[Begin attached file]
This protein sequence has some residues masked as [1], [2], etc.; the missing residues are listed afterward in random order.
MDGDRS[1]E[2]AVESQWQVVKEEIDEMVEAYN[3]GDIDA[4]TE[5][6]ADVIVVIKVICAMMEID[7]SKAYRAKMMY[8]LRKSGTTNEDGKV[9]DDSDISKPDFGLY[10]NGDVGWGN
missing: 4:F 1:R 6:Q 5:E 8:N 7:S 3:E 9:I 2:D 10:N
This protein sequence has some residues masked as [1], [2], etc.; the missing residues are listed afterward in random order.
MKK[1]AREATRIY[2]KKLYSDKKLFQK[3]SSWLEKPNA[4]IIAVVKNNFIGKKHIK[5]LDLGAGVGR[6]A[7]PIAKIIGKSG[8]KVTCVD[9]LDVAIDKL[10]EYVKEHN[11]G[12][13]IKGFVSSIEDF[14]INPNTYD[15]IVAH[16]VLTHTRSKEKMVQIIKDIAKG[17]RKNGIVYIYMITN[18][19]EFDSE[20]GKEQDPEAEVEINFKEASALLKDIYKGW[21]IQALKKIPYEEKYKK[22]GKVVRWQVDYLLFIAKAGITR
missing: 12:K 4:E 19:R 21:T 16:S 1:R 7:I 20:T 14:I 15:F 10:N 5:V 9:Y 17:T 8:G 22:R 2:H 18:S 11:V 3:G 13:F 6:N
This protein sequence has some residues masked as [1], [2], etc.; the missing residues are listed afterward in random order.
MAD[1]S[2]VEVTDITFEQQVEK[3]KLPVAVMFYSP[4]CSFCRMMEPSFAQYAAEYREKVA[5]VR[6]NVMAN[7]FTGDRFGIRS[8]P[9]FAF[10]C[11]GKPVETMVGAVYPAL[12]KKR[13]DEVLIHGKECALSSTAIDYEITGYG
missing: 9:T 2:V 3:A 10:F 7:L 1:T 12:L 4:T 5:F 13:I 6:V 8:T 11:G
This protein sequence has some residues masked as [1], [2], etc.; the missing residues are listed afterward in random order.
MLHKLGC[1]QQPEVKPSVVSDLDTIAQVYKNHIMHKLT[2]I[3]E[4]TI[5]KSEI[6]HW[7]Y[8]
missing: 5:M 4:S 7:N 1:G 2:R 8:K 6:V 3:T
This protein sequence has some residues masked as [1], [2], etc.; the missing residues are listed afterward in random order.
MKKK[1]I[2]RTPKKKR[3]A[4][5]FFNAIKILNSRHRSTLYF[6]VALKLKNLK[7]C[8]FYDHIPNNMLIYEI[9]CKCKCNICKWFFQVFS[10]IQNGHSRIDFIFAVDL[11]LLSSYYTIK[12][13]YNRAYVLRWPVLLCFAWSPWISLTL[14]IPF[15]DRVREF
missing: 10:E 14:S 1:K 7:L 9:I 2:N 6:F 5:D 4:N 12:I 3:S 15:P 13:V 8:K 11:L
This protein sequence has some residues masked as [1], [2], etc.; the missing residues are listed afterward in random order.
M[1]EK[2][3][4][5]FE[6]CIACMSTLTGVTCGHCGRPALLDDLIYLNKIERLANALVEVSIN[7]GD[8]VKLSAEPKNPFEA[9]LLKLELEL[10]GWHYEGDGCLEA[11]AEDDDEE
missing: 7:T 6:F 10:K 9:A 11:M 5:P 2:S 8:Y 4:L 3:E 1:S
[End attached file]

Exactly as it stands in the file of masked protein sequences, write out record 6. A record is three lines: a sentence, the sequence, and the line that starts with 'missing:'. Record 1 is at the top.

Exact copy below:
This protein sequence has some residues masked as [1], [2], etc.; the missing residues are listed afterward in random order.
M[1]EK[2][3][4][5]FE[6]CIACMSTLTGVTCGHCGRPALLDDLIYLNKIERLANALVEVSIN[7]GD[8]VKLSAEPKNPFEA[9]LLKLELEL[10]GWHYEGDGCLEA[11]AEDDDEE
missing: 7:T 6:F 10:K 9:A 11:M 5:P 2:S 8:Y 4:L 3:E 1:S